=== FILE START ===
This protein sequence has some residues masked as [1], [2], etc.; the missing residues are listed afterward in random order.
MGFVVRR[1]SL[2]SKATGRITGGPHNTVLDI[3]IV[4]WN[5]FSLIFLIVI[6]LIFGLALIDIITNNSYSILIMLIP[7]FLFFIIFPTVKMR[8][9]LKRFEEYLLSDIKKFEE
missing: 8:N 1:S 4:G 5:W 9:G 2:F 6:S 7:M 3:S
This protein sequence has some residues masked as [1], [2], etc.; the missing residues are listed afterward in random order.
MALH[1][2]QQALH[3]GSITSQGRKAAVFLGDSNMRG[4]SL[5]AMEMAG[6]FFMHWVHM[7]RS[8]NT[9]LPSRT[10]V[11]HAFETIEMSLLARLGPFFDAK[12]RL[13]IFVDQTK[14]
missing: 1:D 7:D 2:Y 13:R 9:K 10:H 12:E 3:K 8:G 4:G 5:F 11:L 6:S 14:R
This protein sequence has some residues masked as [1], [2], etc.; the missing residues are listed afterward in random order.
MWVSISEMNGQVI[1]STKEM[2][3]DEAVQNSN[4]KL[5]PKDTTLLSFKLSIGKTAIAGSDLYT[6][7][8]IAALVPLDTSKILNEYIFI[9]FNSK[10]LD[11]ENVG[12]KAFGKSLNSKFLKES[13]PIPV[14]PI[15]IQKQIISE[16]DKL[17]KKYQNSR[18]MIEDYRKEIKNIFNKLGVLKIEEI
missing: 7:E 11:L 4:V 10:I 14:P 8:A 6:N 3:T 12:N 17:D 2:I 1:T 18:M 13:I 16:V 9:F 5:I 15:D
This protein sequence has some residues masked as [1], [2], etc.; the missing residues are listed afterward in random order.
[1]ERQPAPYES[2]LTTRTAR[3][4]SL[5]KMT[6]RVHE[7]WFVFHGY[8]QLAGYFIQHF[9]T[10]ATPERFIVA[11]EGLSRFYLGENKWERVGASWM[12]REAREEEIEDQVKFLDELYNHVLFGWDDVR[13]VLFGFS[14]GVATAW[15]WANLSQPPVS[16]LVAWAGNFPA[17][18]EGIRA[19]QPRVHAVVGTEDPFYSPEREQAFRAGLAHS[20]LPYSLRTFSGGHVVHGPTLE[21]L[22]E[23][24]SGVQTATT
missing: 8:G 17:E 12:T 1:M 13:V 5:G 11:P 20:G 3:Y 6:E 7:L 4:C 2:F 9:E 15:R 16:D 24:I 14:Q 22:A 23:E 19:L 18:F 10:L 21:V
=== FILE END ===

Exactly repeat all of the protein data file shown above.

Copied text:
This protein sequence has some residues masked as [1], [2], etc.; the missing residues are listed afterward in random order.
MGFVVRR[1]SL[2]SKATGRITGGPHNTVLDI[3]IV[4]WN[5]FSLIFLIVI[6]LIFGLALIDIITNNSYSILIMLIP[7]FLFFIIFPTVKMR[8][9]LKRFEEYLLSDIKKFEE
missing: 8:N 1:S 4:G 5:W 9:G 2:F 6:S 7:M 3:S
This protein sequence has some residues masked as [1], [2], etc.; the missing residues are listed afterward in random order.
MALH[1][2]QQALH[3]GSITSQGRKAAVFLGDSNMRG[4]SL[5]AMEMAG[6]FFMHWVHM[7]RS[8]NT[9]LPSRT[10]V[11]HAFETIEMSLLARLGPFFDAK[12]RL[13]IFVDQTK[14]
missing: 1:D 7:D 2:Y 13:R 9:K 10:H 12:E 3:K 8:G 4:G 5:F 11:L 6:S 14:R
This protein sequence has some residues masked as [1], [2], etc.; the missing residues are listed afterward in random order.
MWVSISEMNGQVI[1]STKEM[2][3]DEAVQNSN[4]KL[5]PKDTTLLSFKLSIGKTAIAGSDLYT[6][7][8]IAALVPLDTSKILNEYIFI[9]FNSK[10]LD[11]ENVG[12]KAFGKSLNSKFLKES[13]PIPV[14]PI[15]IQKQIISE[16]DKL[17]KKYQNSR[18]MIEDYRKEIKNIFNKLGVLKIEEI
missing: 7:E 11:L 4:V 10:I 14:P 8:A 6:N 3:T 12:N 17:D 2:I 1:T 18:M 13:I 16:V 9:F 5:I 15:D
This protein sequence has some residues masked as [1], [2], etc.; the missing residues are listed afterward in random order.
[1]ERQPAPYES[2]LTTRTAR[3][4]SL[5]KMT[6]RVHE[7]WFVFHGY[8]QLAGYFIQHF[9]T[10]ATPERFIVA[11]EGLSRFYLGENKWERVGASWM[12]REAREEEIEDQVKFLDELYNHVLFGWDDVR[13]VLFGFS[14]GVATAW[15]WANLSQPPVS[16]LVAWAGNFPA[17][18]EGIRA[19]QPRVHAVVGTEDPFYSPEREQAFRAGLAHS[20]LPYSLRTFSGGHVVHGPTLE[21]L[22]E[23][24]SGVQTATT
missing: 8:G 17:E 12:T 1:M 13:V 5:G 11:P 20:G 3:Y 6:E 7:L 4:C 2:F 9:E 15:R 16:D 24:I 14:Q 22:A 23:E 19:L 18:F 10:L 21:V